In the aftermath of the rape Megan chose not to prosecute or to pursue any legal action against her attackers. She says that she decidedly stopped caring what others thought or felt about her and burrowed inward, into her home, her family, her safe haven. She avoided people because of anxiety. The depression crept in and threatened to drown her. The persistent waves of trauma that she had managed to tread her entire life. Navigating an unsupportive family life growing up, an abusive boyfriend rapist and another devastating rape. She felt as though she were being overtaken. She didn’t know if she could continue. She embarked full throttle in homeschooling and felt that she and her children thrived. She began to feel a bit of confidence. She gleaned strength and support from the Me Too Movement Luckily, Megan sought help. She is actively participating in therapy with a pastor to help her heal. Admittedly, Megan has never been involved in religion prior to now. This pastor therapist has helped her mend.
Sidebar: Megan and I stop briefly and reflect about how common sexual violence is among girls and women everywhere. Recurring perpetually all over the world, though rarely discussed among each other. I ponder, is the reason because we are ashamed? We fear repercussions and further victimization through blame? Or are we just accustomed to the fact that it is more unique not to have experienced some form of sexual assault or violence as a woman. That makes me deeply sad inside.
We discussed other defining moments in Megan’s life. The birth of her two boys awoke in her a love and nurturing “a magic” Megan states “she didn’t know she had”. Embracing motherhood and watching her boys grow and evolve has been one of her unexpected joys, “an amazing blur”. Megan did not see herself where she is now, a stay at home mom, a homeschooler and wife. She planned on being a chef in NYC. Currently, she is utilizing her culinary skills and showcasing paleo-centric meals and desserts along with her homeschooling days on Instagram. Check her out @megthepaleo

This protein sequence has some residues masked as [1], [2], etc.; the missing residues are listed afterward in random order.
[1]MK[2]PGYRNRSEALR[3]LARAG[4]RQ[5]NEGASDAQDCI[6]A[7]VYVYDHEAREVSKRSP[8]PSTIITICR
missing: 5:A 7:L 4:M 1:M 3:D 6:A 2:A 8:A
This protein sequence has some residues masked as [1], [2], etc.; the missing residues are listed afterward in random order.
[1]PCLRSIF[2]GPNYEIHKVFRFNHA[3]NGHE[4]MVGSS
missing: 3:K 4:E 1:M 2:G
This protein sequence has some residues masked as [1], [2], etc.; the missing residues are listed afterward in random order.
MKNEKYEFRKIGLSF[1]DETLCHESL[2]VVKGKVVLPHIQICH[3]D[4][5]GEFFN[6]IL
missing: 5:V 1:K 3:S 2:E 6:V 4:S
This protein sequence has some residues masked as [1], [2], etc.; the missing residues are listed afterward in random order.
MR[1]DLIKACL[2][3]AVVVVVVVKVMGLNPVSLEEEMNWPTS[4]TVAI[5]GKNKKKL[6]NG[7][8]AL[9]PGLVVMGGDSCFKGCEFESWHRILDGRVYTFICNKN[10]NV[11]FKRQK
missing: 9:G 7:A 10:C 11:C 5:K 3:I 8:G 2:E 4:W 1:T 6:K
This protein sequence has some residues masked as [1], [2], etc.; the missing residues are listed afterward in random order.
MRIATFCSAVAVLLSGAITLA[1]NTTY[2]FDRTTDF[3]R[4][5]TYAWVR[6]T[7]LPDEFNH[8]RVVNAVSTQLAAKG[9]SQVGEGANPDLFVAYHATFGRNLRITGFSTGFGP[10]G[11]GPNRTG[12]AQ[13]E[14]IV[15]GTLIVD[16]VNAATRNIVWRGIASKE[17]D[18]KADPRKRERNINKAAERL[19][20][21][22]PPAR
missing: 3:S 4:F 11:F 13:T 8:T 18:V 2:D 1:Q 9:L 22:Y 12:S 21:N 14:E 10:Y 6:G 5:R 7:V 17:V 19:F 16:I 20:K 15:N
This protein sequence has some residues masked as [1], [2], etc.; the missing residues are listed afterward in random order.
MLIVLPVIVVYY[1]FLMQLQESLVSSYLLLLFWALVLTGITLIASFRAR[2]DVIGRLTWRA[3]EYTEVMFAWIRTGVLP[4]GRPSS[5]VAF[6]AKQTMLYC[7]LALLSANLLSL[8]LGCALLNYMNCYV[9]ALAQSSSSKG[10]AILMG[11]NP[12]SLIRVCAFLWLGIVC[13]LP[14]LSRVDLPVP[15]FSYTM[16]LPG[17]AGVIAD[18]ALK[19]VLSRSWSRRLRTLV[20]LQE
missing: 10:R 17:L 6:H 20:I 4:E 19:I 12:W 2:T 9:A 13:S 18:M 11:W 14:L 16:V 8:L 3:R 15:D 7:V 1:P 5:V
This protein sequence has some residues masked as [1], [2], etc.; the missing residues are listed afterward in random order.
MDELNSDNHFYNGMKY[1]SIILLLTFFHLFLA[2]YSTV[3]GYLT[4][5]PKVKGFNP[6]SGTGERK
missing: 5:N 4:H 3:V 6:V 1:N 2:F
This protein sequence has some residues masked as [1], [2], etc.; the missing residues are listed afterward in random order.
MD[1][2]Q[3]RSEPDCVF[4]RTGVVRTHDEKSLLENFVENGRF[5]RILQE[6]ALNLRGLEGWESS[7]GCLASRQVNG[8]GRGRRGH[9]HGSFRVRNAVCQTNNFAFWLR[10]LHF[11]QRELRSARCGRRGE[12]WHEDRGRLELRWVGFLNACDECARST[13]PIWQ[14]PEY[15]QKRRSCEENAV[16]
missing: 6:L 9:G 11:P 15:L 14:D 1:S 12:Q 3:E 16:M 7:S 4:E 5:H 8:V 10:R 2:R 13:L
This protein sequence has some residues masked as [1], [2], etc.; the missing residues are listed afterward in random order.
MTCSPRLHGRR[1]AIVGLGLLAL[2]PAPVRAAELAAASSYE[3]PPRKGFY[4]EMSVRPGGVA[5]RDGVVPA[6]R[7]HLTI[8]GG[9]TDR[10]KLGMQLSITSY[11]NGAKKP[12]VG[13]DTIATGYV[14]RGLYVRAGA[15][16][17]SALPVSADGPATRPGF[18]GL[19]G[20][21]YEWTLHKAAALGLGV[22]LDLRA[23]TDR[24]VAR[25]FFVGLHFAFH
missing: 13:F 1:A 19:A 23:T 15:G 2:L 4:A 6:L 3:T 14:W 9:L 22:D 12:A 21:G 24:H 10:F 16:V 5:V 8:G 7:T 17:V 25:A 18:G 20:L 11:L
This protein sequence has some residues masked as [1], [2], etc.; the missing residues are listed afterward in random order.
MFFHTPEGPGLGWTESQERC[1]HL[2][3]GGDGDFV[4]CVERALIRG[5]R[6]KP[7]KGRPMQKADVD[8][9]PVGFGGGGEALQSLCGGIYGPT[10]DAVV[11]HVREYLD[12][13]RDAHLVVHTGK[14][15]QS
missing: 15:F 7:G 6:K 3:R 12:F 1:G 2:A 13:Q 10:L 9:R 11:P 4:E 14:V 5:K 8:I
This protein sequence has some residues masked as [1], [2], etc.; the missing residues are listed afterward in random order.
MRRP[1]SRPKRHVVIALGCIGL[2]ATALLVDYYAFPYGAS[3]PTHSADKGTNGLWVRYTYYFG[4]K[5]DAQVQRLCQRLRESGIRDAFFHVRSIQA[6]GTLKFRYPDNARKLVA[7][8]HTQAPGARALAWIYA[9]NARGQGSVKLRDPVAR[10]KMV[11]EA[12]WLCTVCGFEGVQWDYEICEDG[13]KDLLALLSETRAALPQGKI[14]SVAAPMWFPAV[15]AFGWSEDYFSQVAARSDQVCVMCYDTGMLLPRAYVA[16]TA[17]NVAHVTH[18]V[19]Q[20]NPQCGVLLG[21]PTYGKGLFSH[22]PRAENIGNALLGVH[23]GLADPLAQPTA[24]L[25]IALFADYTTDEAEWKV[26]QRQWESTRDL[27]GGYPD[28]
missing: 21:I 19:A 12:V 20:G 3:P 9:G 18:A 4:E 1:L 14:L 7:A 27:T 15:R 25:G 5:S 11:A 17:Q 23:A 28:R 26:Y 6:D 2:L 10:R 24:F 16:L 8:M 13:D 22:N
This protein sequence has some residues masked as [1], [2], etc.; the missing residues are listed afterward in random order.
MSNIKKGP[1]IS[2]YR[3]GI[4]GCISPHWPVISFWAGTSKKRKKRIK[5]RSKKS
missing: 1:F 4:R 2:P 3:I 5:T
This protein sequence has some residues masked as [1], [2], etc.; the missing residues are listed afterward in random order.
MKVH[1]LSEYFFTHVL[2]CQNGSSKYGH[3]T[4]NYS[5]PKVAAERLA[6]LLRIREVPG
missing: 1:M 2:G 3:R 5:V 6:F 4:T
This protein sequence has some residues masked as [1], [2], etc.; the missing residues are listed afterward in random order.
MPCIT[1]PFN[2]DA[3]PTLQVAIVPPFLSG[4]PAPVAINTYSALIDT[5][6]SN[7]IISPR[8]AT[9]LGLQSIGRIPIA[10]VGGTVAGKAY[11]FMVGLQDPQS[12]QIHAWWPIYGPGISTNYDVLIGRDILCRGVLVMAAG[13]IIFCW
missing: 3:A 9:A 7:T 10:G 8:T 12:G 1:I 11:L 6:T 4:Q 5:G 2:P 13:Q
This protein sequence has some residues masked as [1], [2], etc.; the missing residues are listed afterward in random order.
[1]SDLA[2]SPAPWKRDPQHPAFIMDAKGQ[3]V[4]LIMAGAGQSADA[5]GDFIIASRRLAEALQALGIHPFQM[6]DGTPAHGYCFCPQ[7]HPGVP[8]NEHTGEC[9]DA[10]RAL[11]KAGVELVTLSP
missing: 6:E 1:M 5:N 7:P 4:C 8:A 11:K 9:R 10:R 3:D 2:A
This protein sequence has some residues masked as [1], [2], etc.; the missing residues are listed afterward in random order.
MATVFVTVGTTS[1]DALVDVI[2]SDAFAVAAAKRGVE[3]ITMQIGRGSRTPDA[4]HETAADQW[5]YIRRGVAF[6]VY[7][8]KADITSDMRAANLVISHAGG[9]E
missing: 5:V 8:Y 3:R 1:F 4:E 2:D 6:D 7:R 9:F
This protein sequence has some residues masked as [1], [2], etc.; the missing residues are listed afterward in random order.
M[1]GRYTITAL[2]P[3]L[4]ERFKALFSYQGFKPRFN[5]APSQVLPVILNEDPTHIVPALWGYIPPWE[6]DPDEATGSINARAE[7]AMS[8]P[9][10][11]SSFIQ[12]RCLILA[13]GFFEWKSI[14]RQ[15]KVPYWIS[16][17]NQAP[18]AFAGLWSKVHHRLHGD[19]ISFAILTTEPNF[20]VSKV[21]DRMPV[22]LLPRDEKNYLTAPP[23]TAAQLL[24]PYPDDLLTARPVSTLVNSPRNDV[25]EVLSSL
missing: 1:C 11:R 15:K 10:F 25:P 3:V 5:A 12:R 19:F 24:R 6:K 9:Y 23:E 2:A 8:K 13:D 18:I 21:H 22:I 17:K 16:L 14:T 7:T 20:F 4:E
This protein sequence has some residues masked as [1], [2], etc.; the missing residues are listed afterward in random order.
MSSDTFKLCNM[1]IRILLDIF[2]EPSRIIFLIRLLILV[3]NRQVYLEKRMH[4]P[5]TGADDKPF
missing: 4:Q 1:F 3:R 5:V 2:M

Megan feels that she is forging her path to reinvention. Seeing the world in a new way. Seeing herself in a new light. Acknowledging her humanness. Actively speaking out about her rape experiences, shaking off the self blame and shame, pursuing change through therapy, watching her children blossom via homeschooling have all led to positive change and hope. Megan refuses to let her trauma define and control her. She dreams of feeling at peace with herself and the world. Megan says she does not see herself as a badass but that she is aiming to get there. Where is she describes herself out loud or presents herself in that badass intimidating fashion it is because she herself believes it, rather than a mode of self-protection to guard herself against others. As in my last interview I feel so differently than my friend feels about herself. In my eyes who she is, what she experienced and who she is striving to become shows tremendous bravery, guts and heart. All the makings of a badass.
As we wrap up our conversation I ask Megan what her goals are for 2019. She smiles and chuckles a bit and says that she avoids making resolutions. That for her and her OCD type thought processes resolutions are self-sabotage. She prefers to see how change unfolds and be pleasantly surprised with the flourishing in her life. But, she says that she is aiming to be healthier. Healthier self and family. For what it’s worth I think she is well underway.
Once again, a big grateful thank you to Megan for trusting me with her story. Please her out on Instagram. You will not be disappointed.
Until next time.